Guerrilla Mom, aka Maria Guido, is a former free-wheeling, joke-telling, drink-slinging artist - and current obsessive-compulsive mommy. She’s a 38-year-old bartender raising a toddler in the most expensive neighborhood in Brooklyn, with no family in state, no nanny, and no savings account to speak of. At least she still has her (somewhat wicked) sense of humor. Read her musings at Guerrilla Mom or follow her ramblings on twitter as @mariaguido.
Before I became a mother, I was certain that there had never been a woman so suited for motherhood as myself. I thought there would be a natural ebb and flow to the first year of parenting- and everything would come to me with ease. I imagined myself gallivanting around town with my child expertly wrapped around my torso. I just knew breastfeeding would suck all of the fat off of my hips and reveal the body that nature intended me to have.
Unfortunately, I failed at baby wearing. The Ergo I ended up with made me look like a linebacker, not a wrapped maternal queen. Breastfeeding did absolutely nothing for my metabolism, even though I was feeding the little fucker every three hours. And to top it all off, I had the general public to deal with.
Why didn’t anyone warn me about the general public?
I didn’t know that people basically abandon all sense of social propriety when they see a newborn. Nobody told me. Nobody prepared me. I didn’t know newborns made people go batshit crazy. (On a side note, autocorrect does not like the term batshit crazy, but it thinks the phrase bats hit crazy makes perfect sense).
Lucien was born in November. As luck would have it, he came into the world a month before one of the worst blizzards we’d had in Brooklyn in years. It was freezing. And there was a ton of snow on the ground that Mayor Bloomberg refused to clean up. Seriously. He was vacationing in Bermuda, or something. Rich bastard. So basically, it was a new mommy nightmare. There was no way I was hitting the streets with the Baby Bjorn. I was too afraid that I would slip on black ice and crush my infant. Also, people are germ-filled disgusting messes in the winter. There was no way I was getting near a subway. So Lucien spent his first season on the planet a shut in. Sorry honey.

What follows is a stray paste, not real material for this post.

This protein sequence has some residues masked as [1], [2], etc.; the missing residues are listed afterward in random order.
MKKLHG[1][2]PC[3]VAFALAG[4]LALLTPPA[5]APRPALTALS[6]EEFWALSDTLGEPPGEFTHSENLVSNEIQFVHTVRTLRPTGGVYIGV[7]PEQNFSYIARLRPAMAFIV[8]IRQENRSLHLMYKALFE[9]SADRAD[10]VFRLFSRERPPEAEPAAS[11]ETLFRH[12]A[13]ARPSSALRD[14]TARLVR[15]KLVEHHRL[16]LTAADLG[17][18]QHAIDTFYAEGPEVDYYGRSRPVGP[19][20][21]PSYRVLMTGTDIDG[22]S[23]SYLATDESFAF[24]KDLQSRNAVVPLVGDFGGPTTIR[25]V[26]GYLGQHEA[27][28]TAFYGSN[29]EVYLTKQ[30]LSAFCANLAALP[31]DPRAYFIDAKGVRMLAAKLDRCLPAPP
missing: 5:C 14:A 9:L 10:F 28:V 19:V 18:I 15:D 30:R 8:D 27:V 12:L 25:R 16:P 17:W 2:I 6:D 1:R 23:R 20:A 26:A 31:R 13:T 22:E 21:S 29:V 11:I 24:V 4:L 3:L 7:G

Being a shut in makes you pretty anti-social. Having a new baby makes you a paranoid schizophrenic. Add to that the incessant need that people seem to have to put their fingers in babies’ mouths- and you have a recipe for disaster.
Seriously, what is it with people when they A) put their fingers in your baby’s mouth, or B) put the entire hand of your newborn into their mouth? How can this possibly strike someone as being a good idea? Hey there little cutie, with a not yet fully developed immune system! I just got off the subway. The homeless guy that was sleeping against the handrail was kind enough to move so I could hold on. Yes, he did! Oh look how cute you are- reaching for my hand. Aww, he’s teething!
Why? Why would you ever do that?
And then of course, there is social-event-that-you-finally-bring-your-baby-to scenario. Maria, relax. Let me hold the baby. You are probably exhausted! Grab a glass of wine. I’ll take him. Hi cutie! I could eat you up! I’m going to eat you up. Munch, munch, munch. Entire newborn hand in mouth. Great. I’m sure my three month old is immune to those recurring cold sores I see popping up on your lip every month. And it’s totally relaxing watching all of this unfold while I enjoy my glass of wine. This party is amazing. I should really get out more often.
Expecting moms- maybe you will succeed where I failed, and be the mother you always imagined you would be. But I’m warning you now- people are going to shove their dirty hands in your baby’s mouth. Fancy some strategy for handling that, and you will really be a maternal queen.